There is a swell in the number of companies trying to make the biggest impression on the online community, hoping to pull in advertising and revenue from competitors and become meccas for internet shopping. This isn't a bad strategy, considering that 2012 Black Friday sales were more lucrative online than in stores, and consumer trends indicate that more people than ever are handling basic shopping digitally. Smartphones and tablets now get mileage in online stores even when customers are standing in a competing business, just because they provide the ease and flexibility of comparison shopping without the hassle of driving all over town.

To keep financial plans viable, organization of all sizes will need to invest at least some time and energy into building an online presence. This includes social media and email advertising, among other initiatives, but word of mouth is just as powerful online as it is in the physical world. Making a good impression on social sites could be the biggest financial trend for 2013.

As time goes by, more consumers are getting tired of Facebook, and though it remains the biggest social network of all, there are plenty of competitors. Pinterest and Instagram are front runners for stealing the limelight next year, HootSuite reported. Many other niche social sites are also making definitive impacts. Just like mobile apps are becoming more specific, so too are users seeking out sites and social circles that fit their particular interests, so residing solely on Facebook is not longer a good business strategy.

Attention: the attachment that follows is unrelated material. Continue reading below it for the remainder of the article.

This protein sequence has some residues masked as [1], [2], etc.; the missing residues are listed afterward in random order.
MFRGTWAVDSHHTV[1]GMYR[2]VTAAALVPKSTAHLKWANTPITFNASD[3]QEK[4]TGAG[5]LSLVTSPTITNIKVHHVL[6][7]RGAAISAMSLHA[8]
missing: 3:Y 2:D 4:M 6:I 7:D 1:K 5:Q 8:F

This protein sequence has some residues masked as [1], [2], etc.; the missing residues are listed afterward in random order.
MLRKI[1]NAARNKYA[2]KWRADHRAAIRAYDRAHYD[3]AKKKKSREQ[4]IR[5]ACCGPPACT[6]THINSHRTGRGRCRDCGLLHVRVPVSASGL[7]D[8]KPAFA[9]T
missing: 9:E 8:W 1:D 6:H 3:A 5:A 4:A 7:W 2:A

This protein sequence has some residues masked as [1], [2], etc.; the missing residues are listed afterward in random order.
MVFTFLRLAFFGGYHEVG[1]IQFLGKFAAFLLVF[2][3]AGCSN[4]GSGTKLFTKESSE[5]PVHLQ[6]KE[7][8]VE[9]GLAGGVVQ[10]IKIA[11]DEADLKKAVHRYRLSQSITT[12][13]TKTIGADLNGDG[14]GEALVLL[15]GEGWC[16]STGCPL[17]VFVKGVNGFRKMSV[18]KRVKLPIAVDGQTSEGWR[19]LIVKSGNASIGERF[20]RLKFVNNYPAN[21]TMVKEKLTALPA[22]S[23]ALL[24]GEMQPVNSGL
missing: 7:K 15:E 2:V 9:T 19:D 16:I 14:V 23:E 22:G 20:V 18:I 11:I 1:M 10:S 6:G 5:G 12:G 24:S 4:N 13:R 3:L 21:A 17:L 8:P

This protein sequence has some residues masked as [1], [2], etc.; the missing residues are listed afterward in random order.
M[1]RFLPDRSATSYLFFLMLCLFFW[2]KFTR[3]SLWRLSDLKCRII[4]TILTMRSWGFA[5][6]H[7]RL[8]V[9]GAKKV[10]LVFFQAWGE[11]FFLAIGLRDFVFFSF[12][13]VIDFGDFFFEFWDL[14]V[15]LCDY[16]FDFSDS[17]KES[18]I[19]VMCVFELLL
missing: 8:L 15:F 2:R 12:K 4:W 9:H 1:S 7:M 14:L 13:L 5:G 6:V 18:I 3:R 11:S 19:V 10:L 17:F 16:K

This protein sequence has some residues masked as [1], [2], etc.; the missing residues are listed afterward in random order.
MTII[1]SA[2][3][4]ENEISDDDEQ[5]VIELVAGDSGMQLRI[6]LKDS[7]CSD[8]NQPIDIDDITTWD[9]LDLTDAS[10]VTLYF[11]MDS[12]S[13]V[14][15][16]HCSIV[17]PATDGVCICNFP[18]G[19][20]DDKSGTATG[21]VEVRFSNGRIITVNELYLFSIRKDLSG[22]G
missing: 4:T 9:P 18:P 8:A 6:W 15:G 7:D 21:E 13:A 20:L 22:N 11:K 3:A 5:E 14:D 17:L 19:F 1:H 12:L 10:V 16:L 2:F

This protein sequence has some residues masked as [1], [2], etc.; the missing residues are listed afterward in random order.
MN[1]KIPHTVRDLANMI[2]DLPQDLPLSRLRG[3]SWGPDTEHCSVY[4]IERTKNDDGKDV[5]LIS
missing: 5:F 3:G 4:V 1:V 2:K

Mobile and online
Pinterest and Yelp make money by appealing to various demographics and interests of the online community. These sites have been successful in the social game for much the same reason certain corporate ads catch on – they're sharp, they're relevant to a person's interests and they allow the consumer to retain control. Advertising online is much different than on paper, and companies must be mindful of this when building campaigns. Instead of just sending a digital image to people, for instance, they need to entice them with an interactive experience that is visually interesting and fulfilling.

UTalkMarketing wrote that it's not enough to target just online sites, though. As long as web pages are mobile-ready, small businesses must remember to design content for these viewers, too. Full visibility comes to those who offer the broadest spectrum of options to consumers, so that no segment of the market is left out.

Instagram and FourSquare limit themselves by being mobile-only deployments, but these programs provide free advertising for local businesses, which attracts others in the area. Targeting regional applications can entice more revenue, so long as the reviews being given are positive. Negative feedback can ruin a small corporation, and keeping tabs on these kinds of sites can help owners fix problems with the company that consumers encounter.

Online banking is also taking off, so businesses can check their accounts, monitor payments and track payroll while they review online messages and maintain their digital storefronts. Keeping up with financial wellness can help organizations stay on top of their money in a more proactive way, becoming aware of ongoing problems faster, detecting hacks or fraud before it becomes an issue and ensuring that their financial plans are headed in the right direction.